Friday, March 28, 2008

Staithes Car Park




Recently I visited the small hamlet of Staithes on the Cleveland/North Yorkshire border and what a day to visit. It was during a period when little old England was getting hammered by strong winds from the Atlantic, however the wind kind of enhanced my visit and added to the enjoyment of being there especially with regard to the waves that the North Sea was sending against the rocks and breakwater of Staithes harbour. Staithes is a seaside village which is divided between Yorkshire & Cleveland by Roxby Beck with about 90% of Staithes being in North Yorkshire. In times past it was one of the largest and most productive fishing centres in England by the North Sea, however nowadays it is largely a tourist destination due to it's attractive olde England appearance. Staithes is noted for its sheltered harbour, bounded by high cliffs and two long breakwaters, a mile to the north is Boulby cliff which is the highest cliff in England. The cliffs around Staithes also are popular with sea birds and it can get a bit noisy. Staithes population has dwindled due to a lot of the cottages being owned by people from Leeds and York for example and during the winter it can appear like a ghost town with few visitors but this is a great time to visit if you can handle the stormy weather. Staithes still maintains its tradition and many of the local women still wear their Staithes bonnets (some can still be bought today in the Gift Shop in Staithes!) for the annual nightgown parade, and the Fisher Men's choir is still going strong along with local participation in the local RNLI Lifeboat. In 1745-1746, Staithes's most famous son (born in Marton near Middlesbrough), the young James Cook worked in Staithes as a grocer's apprentice where he first gained his passion for the sea. Later he moved to Whitby where he joined the Royal Navy. William Sanderson's shop, where Cooky worked, was destroyed by the sea, but parts were recovered and incorporated into "Captain Cook's Cottage". A local family has lived here for a number of generations. Should you find yourself in Staithes make sure you visit the Royal George or the Cod & Lobster for a pint of the local and a bite to eat. One last thing Staithes is famous for , it has the most dangerous car park in England as can be seen by my picture. When I was there a local resident by the name of Sandra climbed down to investigate this strange sight. ( I suspect she's a menber of the Royal Marines Reserve but the secret is out now)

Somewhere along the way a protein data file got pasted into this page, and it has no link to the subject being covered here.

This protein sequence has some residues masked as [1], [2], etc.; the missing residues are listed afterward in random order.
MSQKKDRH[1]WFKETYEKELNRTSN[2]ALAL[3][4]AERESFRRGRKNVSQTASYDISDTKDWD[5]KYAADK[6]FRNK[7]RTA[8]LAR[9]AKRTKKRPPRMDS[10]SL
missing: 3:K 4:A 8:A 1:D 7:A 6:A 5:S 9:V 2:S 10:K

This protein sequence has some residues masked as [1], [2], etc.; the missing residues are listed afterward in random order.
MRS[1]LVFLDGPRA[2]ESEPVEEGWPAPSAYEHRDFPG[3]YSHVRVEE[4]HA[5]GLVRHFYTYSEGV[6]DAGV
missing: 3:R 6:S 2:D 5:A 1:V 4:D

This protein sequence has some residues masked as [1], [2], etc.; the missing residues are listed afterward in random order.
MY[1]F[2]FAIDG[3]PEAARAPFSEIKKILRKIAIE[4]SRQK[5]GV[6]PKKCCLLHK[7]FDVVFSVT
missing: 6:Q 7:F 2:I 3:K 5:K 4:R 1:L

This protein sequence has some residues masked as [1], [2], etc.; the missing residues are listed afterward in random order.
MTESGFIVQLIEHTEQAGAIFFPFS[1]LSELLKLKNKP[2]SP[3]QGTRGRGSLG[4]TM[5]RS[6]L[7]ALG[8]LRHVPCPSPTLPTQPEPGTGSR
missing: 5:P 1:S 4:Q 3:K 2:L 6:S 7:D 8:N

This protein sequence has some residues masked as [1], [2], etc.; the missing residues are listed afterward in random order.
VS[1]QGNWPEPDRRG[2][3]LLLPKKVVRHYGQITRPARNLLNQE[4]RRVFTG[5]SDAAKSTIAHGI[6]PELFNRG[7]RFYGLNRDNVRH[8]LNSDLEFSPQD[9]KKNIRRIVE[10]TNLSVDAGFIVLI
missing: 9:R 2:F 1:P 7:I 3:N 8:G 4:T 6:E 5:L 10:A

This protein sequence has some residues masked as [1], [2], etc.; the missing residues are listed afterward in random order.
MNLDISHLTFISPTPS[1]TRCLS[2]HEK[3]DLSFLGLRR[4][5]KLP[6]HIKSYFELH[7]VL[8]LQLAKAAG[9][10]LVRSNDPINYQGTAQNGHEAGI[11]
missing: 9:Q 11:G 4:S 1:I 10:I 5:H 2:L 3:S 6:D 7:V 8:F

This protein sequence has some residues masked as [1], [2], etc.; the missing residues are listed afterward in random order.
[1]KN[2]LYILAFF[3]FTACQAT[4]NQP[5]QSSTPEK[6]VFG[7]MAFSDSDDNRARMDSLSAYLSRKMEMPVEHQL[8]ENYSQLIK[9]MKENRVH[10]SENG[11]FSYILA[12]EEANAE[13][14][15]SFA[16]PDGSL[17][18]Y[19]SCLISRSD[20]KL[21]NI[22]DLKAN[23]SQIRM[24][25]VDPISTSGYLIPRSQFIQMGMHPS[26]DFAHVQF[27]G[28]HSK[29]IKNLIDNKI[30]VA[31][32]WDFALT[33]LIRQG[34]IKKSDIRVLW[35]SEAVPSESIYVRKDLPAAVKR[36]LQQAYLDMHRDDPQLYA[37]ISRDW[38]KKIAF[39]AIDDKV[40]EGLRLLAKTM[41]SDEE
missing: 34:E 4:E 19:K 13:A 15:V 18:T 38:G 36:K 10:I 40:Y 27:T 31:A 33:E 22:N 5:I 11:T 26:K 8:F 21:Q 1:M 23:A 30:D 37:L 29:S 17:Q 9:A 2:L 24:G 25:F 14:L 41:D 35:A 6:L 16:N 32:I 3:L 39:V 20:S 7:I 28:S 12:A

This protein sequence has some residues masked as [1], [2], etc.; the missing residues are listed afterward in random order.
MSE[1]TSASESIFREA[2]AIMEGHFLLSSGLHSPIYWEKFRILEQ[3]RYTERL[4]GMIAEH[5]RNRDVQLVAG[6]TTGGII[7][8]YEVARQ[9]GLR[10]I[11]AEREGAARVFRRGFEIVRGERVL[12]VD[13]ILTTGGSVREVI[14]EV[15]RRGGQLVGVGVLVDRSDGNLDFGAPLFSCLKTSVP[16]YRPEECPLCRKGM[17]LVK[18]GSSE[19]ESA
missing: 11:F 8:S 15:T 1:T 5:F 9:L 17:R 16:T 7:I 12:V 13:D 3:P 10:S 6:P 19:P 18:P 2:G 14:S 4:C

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Sunday, March 23, 2008

Great Gable












Great Gable is a beautiful mountain situated at Wasdale Head in Cumbria opposite the Scafell Masiffs and adacent to Black Sail Pass which nestles between the mighty Pillar and haystacks. I chose to tackle it from Seathwaite rather than from Wasdale Head as I had just recently climbed Scafell Pike from Wasdale Head. The climb started with a scramble up Sour Milk Gill for about 1000 ft followed by a long drawn out climb between Base Brown and Brandreth to ascend Green Gable. Green Gable is to the rear of Great Gable and it gives on a clear day wonderful views of Gable Crag on the back of Great Gable along with a fantastic view down the Black Sail Pass and the River Liza. From Green Gable we dropped slightly to the south and then began the climb up Great Gable. The weather remained unpredictable with cloud and rain followed by sunny spells but I was able to see opposite Sprinkling Tarn and further on the summit of Scafell Pike. Finally reaching the top I was met by a strong wind which denied me being able to boil up some water for a cup of tea. The top of Great Gable indicates that it is a war memorial, and it is in fact the largest memorial in Europe with a large number of climbers grouping on its summit each rememberance Sunday. Down below to the south is Wastwater and Wasdale head with the Wasdale Head Inn, home of the biggest liar competition. http://www.wasdaleheadinn.co.uk/.